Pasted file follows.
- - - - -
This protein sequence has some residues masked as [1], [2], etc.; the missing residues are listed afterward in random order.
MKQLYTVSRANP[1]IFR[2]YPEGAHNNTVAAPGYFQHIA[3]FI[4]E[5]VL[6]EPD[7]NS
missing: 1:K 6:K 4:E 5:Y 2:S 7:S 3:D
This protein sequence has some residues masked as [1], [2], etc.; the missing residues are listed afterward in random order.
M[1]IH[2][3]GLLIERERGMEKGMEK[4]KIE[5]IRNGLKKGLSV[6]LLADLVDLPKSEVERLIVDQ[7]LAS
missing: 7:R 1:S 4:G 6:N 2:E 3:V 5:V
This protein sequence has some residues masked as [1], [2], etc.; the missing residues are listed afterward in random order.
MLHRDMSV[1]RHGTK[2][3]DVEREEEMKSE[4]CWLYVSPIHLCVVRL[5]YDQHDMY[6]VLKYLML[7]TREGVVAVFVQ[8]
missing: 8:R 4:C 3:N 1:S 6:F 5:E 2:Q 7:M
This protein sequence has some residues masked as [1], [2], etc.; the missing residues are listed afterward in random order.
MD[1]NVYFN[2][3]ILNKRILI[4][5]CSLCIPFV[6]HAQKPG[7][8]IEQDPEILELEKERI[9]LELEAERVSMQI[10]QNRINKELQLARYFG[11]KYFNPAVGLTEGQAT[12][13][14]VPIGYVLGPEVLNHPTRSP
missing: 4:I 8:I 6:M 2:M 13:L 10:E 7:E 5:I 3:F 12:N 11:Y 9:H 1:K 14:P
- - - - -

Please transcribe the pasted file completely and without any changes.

This protein sequence has some residues masked as [1], [2], etc.; the missing residues are listed afterward in random order.
MKQLYTVSRANP[1]IFR[2]YPEGAHNNTVAAPGYFQHIA[3]FI[4]E[5]VL[6]EPD[7]NS
missing: 1:K 6:K 4:E 5:Y 2:S 7:S 3:D
This protein sequence has some residues masked as [1], [2], etc.; the missing residues are listed afterward in random order.
M[1]IH[2][3]GLLIERERGMEKGMEK[4]KIE[5]IRNGLKKGLSV[6]LLADLVDLPKSEVERLIVDQ[7]LAS
missing: 7:R 1:S 4:G 6:N 2:E 3:V 5:V
This protein sequence has some residues masked as [1], [2], etc.; the missing residues are listed afterward in random order.
MLHRDMSV[1]RHGTK[2][3]DVEREEEMKSE[4]CWLYVSPIHLCVVRL[5]YDQHDMY[6]VLKYLML[7]TREGVVAVFVQ[8]
missing: 8:R 4:C 3:N 1:S 6:F 5:E 2:Q 7:M
This protein sequence has some residues masked as [1], [2], etc.; the missing residues are listed afterward in random order.
MD[1]NVYFN[2][3]ILNKRILI[4][5]CSLCIPFV[6]HAQKPG[7][8]IEQDPEILELEKERI[9]LELEAERVSMQI[10]QNRINKELQLARYFG[11]KYFNPAVGLTEGQAT[12][13][14]VPIGYVLGPEVLNHPTRSP
missing: 4:I 8:I 6:M 2:M 13:L 10:E 7:E 5:I 3:F 12:N 11:Y 9:H 1:K 14:P